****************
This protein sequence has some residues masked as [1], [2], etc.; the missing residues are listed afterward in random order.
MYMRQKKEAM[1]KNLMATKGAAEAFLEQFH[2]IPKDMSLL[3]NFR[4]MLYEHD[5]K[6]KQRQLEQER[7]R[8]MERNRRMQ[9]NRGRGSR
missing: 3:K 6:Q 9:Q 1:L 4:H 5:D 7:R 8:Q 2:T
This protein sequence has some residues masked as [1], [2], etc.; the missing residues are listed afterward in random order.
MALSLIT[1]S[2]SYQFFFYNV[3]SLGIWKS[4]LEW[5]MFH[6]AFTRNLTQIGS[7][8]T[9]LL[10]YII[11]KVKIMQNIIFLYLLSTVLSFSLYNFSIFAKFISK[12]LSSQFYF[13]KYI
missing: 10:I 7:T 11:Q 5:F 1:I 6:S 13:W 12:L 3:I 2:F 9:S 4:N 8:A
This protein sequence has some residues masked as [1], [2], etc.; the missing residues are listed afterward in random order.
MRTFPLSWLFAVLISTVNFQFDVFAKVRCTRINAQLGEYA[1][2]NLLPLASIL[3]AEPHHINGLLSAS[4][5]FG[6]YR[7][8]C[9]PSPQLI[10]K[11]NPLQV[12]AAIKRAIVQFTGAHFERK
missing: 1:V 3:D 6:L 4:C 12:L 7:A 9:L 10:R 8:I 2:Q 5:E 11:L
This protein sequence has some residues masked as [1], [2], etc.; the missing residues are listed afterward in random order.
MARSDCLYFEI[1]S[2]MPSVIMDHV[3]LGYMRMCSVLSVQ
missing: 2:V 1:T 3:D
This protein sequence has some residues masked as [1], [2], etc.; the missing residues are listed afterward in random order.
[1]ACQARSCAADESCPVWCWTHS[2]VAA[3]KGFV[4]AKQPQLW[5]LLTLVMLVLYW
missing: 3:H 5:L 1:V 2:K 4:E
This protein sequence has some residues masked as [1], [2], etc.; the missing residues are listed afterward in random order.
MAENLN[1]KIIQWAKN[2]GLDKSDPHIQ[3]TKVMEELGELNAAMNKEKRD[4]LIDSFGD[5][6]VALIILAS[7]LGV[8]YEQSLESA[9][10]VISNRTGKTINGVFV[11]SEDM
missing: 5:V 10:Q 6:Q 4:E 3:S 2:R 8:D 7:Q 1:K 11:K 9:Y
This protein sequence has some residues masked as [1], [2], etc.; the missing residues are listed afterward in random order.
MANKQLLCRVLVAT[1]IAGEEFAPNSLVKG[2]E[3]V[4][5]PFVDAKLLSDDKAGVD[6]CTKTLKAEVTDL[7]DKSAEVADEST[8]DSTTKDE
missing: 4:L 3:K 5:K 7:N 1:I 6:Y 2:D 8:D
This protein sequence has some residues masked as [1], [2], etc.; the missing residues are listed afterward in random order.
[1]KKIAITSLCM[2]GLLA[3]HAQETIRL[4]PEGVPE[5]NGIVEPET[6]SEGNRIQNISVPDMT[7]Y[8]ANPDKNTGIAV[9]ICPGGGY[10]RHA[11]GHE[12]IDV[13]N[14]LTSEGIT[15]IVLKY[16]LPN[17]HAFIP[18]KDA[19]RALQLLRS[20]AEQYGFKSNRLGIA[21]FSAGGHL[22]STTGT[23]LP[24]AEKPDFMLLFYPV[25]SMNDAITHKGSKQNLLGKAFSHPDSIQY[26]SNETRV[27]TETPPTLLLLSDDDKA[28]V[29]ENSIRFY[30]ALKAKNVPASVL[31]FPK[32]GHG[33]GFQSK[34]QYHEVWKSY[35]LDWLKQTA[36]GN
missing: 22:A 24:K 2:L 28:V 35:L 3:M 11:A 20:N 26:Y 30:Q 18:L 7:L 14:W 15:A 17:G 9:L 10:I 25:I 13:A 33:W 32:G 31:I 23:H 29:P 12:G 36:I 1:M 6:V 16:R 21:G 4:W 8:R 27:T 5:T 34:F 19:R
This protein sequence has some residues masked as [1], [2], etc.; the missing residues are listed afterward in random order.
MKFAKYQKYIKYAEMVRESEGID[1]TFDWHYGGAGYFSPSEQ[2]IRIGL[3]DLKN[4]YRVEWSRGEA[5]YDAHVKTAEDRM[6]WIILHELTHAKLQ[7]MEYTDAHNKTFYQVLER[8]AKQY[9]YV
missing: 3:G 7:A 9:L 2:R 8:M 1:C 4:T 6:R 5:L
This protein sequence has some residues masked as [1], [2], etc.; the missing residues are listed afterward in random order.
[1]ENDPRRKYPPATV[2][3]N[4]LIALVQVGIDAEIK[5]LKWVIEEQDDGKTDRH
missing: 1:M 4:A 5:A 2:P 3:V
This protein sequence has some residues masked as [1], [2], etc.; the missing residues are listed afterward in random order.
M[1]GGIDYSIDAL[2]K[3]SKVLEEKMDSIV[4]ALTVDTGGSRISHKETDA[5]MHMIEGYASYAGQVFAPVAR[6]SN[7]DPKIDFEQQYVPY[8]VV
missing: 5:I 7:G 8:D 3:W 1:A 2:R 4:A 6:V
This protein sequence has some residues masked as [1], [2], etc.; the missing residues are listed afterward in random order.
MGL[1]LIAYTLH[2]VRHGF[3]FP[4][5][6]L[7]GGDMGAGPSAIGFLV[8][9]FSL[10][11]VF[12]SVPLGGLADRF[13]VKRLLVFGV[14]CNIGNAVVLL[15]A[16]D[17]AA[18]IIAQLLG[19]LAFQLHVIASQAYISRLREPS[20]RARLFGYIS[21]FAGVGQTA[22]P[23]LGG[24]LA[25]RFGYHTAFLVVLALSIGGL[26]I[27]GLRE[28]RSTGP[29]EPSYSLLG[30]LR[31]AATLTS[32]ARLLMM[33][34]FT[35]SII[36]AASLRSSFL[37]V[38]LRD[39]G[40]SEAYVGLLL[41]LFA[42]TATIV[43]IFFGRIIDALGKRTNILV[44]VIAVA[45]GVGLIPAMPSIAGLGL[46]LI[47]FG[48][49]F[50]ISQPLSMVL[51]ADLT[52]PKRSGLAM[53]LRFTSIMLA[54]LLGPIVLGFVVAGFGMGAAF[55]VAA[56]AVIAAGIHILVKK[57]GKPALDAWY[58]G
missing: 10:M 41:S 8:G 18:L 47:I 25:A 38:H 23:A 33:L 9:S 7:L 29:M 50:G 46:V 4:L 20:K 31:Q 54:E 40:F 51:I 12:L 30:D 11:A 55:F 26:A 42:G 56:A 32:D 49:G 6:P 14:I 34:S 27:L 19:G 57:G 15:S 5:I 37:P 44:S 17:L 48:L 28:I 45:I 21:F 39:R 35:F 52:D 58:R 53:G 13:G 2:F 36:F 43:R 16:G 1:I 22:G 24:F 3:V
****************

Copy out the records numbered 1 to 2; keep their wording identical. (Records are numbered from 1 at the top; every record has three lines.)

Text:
This protein sequence has some residues masked as [1], [2], etc.; the missing residues are listed afterward in random order.
MYMRQKKEAM[1]KNLMATKGAAEAFLEQFH[2]IPKDMSLL[3]NFR[4]MLYEHD[5]K[6]KQRQLEQER[7]R[8]MERNRRMQ[9]NRGRGSR
missing: 3:K 6:Q 9:Q 1:L 4:H 5:D 7:R 8:Q 2:T
This protein sequence has some residues masked as [1], [2], etc.; the missing residues are listed afterward in random order.
MALSLIT[1]S[2]SYQFFFYNV[3]SLGIWKS[4]LEW[5]MFH[6]AFTRNLTQIGS[7][8]T[9]LL[10]YII[11]KVKIMQNIIFLYLLSTVLSFSLYNFSIFAKFISK[12]LSSQFYF[13]KYI
missing: 10:I 7:T 11:Q 5:F 1:I 6:S 13:W 12:L 3:I 2:F 9:S 4:N 8:A